I was raised in and attended a Mennonite church the first seventeen years of my life. It is Anabaptist, which is part of what is called "the radical reformation." They had no intention of reforming the Roman Catholic Church, but were determined to start from scratch (subsequently realizing that was impossible to do fully), and establish a pure New Testament church. Menno Simons was one of their early leaders.
The Protestant Reformation is attributed to Martin Luther, with Huldrych Zwingli and John Calvin following. Luther wanted to reform the Roman Church. Reforms did come in the Roman Counter Reformation, but not enough to end the Protestant Reformation.
Theologically I stand in the stream that comes from Luther and Menno. Though I appreciate much of what I understand of the Roman Catholic Church and less (only because less acquainted with, but equally genuine) the Eastern Orthodox Church.
As a New Testament scholar (probably known by a number of you) very recently pointed out to me, his take is that "the Reformation was a calling of the Church back to that 1st-4th century Orthodoxy" when he believes orthodoxy was shaped. This attempt was certainly not without flaws (true of any era). And there seems to be a renaissance of criticism nowdays against the Protestant Reformation in general and Martin Luther in particular.
In Timothy George's book, Theology of the Reformers we have a helpful view of the contribution they made. His final chapter, "The Abiding Validity of Reformation Theology" is interesting in bringing the contributions of Luther, Zwingli, Calvin and Simons together, to see their impact for us today.
Important contributions of the Protestant/Anabaptist Reformation for me are the priesthood of all believers (often seems largely lost among many of us even in this tradition), the love for and practical importance of Scripture in believers' lives and in the life of the Church, salvation by grace through faith in Jesus and his completed work for us by his death (and resurrection).
I believe that the work of N.T. Wright today is by no means a departure from the blessings received through the Reformation. It is instead, a fresh and closer look at the sources: the life and times of Jesus, and the life and times of Paul. This is in keeping, as has been pointed out recently, with the Protestant Reformation's push to get back to the sources. N.T. Wright carries on this tradition very well, I believe.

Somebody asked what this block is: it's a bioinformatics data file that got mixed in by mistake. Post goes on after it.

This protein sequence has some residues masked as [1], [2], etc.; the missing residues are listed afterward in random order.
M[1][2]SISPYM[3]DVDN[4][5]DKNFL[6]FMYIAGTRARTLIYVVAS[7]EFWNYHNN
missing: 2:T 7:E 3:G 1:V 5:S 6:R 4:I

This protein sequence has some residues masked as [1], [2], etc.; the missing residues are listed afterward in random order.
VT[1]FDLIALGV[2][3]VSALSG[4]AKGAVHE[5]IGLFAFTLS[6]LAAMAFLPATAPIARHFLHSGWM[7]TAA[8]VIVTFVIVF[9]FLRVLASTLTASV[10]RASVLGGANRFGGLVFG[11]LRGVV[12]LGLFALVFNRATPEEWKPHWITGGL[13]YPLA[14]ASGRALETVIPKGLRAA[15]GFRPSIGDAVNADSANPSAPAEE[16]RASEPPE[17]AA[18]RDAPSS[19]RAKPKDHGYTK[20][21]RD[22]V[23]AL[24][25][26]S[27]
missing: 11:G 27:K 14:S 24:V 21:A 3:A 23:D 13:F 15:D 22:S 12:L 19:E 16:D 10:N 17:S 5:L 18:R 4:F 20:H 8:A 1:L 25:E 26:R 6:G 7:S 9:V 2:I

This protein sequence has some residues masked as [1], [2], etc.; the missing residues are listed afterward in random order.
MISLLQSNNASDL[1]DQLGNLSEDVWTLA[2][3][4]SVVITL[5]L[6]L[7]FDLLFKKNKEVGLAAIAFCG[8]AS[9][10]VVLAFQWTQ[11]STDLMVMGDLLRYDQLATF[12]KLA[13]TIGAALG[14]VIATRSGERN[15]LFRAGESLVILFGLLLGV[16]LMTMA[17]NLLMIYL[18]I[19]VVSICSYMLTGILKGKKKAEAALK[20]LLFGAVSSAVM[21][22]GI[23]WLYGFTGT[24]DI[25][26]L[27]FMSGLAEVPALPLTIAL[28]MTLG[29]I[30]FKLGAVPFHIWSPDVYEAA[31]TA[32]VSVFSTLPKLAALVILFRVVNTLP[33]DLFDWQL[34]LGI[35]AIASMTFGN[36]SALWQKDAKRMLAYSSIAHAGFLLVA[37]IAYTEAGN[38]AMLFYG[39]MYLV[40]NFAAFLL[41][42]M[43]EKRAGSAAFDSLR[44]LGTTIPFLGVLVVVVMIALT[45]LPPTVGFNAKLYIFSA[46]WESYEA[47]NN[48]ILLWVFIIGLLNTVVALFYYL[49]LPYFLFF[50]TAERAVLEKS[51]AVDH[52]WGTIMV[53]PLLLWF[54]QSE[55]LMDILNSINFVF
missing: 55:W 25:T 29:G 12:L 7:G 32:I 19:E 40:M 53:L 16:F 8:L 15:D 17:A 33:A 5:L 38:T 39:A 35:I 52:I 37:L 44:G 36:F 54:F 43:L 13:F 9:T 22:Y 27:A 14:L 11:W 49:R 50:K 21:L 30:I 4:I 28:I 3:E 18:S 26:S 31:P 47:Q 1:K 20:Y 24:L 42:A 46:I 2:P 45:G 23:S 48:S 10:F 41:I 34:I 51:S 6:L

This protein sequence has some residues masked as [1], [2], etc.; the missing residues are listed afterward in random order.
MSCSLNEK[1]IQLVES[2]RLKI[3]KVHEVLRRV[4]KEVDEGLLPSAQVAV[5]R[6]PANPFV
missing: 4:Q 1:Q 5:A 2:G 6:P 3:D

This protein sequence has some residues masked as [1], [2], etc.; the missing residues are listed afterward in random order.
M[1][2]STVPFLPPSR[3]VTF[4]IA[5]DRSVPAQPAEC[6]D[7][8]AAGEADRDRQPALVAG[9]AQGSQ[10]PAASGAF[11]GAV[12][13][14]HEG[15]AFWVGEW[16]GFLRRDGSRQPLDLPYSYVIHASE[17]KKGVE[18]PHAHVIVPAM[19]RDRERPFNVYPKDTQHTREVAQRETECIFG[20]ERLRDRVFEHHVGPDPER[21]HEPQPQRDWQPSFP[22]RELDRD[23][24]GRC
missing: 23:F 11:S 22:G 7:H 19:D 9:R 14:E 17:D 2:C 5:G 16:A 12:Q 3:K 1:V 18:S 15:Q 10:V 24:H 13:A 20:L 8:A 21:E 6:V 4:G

None of this is to discount the good we find in the other great Christian traditions. God's mark is on them. But as is true in all of the Christian traditions, the human mark is evident too, and I mean the fallible side of humanity. So that the Roman Catholic Church and the Eastern Orthodox Church both have their downsides along with their upside. And the Protestant Reformation surely has its downside as well. But I believe its upside is important, and not to be set aside just because its proponents too often want us to live in the sixteenth century. Or because its opponents want us to dwell on their deficiencies or departure from good that was/is in the Roman tradition.
Praise God for his grace. A grace which ultimately will bring us all who are in Jesus, together for "ten thousand years" as a start. But a grace which has given good to all. I will join with all of those who call on the name of the Lord Jesus, their Lord and ours. And I will do so, thankful for the tradition of the one faith, that I live in. In that one faith in which we all stand and live. Amen.